For Immediate Release
Tuesday, December 14, 2021

Justice For Two Brooklyn Fast Food Workers in City's First "Just Cause" Case

Department of Consumer and Worker Protection Announces First “Just Cause” Settlement with Subway Franchisee for Illegally Firing Workers

NEW YORK, NY – Department of Consumer and Worker Protection (DCWP) Commissioner Peter A. Hatch today announced that the agency has successfully resolved its first case under the City’s groundbreaking new “just cause” law, which makes it illegal for fast food employers to fire or lay off workers, or reduce their hours by more than 15 percent, without just cause or a legitimate economic reason. The settlement is a result of DCWP’s investigation into a Subway franchisee, located in the Kings Plaza Shopping Center, that illegally fired two employees in August 2021. The employees, who are a couple and neither of whom had any previous disciplinary action on file, were fired with no progressive discipline or written explanation after they unexpectedly could not work a single scheduled shift.

“Brooklyn is home to thousands of hard-working fast food workers who were there for us throughout the pandemic. They deserve predictable schedules, guaranteed shifts, and protection from being fired on a whim,” said DCWP Commissioner Peter A. Hatch. “New York City’s Fair Workweek Law and new ‘just cause’ law guarantee these rights and when employers violate them, we will fight for workers.”

“It’s 2021 and we’re in the middle of a pandemic. The least employers can do to respect our rights to a fair workweek and have schedules posted in advance, availability valued, and preparations for shifts to be covered. The service industry should be no exception to reasonable protocols that other types of businesses automatically adhere to,” said former Subway employee Cameron Driver. “My partner, Jamarr, and I are proud that New York has protections for employees like this in place and encourage workers that are being mistreated to share their issues and genuinely make a positive impact in their work life. We’re just extremely relieved and grateful for the important work the DCWP is doing and can't thank them enough.”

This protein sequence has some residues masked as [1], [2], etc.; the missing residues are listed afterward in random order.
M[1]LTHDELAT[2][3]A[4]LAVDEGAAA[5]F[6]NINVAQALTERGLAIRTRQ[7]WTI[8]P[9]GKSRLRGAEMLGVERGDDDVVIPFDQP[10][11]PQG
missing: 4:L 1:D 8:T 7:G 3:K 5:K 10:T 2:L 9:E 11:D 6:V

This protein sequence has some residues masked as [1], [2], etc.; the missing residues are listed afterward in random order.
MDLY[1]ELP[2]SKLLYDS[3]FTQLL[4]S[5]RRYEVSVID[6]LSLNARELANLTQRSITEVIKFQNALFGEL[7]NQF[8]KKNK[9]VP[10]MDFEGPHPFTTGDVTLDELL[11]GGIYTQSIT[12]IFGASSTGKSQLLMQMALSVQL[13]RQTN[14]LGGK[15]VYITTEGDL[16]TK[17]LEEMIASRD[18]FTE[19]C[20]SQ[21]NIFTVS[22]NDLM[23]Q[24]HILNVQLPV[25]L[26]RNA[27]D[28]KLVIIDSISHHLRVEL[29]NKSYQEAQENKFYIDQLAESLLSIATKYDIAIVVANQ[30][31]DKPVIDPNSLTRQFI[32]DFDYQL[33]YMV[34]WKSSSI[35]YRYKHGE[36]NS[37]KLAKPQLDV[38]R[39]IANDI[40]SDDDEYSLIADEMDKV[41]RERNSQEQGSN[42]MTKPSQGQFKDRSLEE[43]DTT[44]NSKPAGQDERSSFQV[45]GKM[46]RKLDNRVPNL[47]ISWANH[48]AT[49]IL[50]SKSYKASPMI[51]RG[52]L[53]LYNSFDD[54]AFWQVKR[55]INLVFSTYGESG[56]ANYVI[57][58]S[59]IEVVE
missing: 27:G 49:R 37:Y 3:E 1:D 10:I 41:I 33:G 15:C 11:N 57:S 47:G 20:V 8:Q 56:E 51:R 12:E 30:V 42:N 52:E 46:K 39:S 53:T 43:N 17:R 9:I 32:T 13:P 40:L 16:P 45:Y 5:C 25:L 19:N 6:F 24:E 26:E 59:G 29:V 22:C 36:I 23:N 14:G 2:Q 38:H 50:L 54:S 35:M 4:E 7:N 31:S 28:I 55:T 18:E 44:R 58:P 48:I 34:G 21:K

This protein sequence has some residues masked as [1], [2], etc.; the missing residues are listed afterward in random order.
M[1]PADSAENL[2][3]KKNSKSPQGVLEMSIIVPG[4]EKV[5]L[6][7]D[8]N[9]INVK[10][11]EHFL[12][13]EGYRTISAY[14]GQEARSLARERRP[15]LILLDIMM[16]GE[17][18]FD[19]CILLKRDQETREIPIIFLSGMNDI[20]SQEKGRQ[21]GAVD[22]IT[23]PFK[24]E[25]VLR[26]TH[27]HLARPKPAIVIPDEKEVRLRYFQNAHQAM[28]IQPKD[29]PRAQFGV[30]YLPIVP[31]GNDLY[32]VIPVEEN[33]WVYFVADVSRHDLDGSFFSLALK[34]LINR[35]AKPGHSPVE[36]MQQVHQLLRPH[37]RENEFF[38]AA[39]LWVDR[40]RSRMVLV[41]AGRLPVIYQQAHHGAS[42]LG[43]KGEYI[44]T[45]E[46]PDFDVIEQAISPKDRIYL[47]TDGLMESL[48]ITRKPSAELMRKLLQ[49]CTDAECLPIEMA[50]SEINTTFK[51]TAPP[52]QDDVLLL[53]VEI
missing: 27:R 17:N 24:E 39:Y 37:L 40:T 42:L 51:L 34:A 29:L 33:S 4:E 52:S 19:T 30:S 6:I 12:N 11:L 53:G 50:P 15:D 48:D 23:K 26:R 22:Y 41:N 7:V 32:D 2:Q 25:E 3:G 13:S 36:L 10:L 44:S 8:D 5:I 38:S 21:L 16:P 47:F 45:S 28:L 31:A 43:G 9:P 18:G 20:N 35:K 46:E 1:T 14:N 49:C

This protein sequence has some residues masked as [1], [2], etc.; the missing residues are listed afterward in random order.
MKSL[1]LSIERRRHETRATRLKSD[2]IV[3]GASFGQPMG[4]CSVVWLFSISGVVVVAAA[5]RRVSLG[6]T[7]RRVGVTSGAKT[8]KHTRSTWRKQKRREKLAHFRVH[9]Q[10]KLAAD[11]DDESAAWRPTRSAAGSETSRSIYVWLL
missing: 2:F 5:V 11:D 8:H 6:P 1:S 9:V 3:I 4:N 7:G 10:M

“I'm truly impressed with the way DCWP handled our ‘just cause’ case. The whole process from start to finish was super easy. Their timeline was accurate, they were extremely helpful by updating us every step of the way, and they created a fair experience that ended up rectifying such a terrible wrong,” said former Subway employee Jamarr Goss. “All anyone wants are the necessary resources to survive, so we’re incredibly grateful there are protections like these in place to help us from being intimidated by employers.”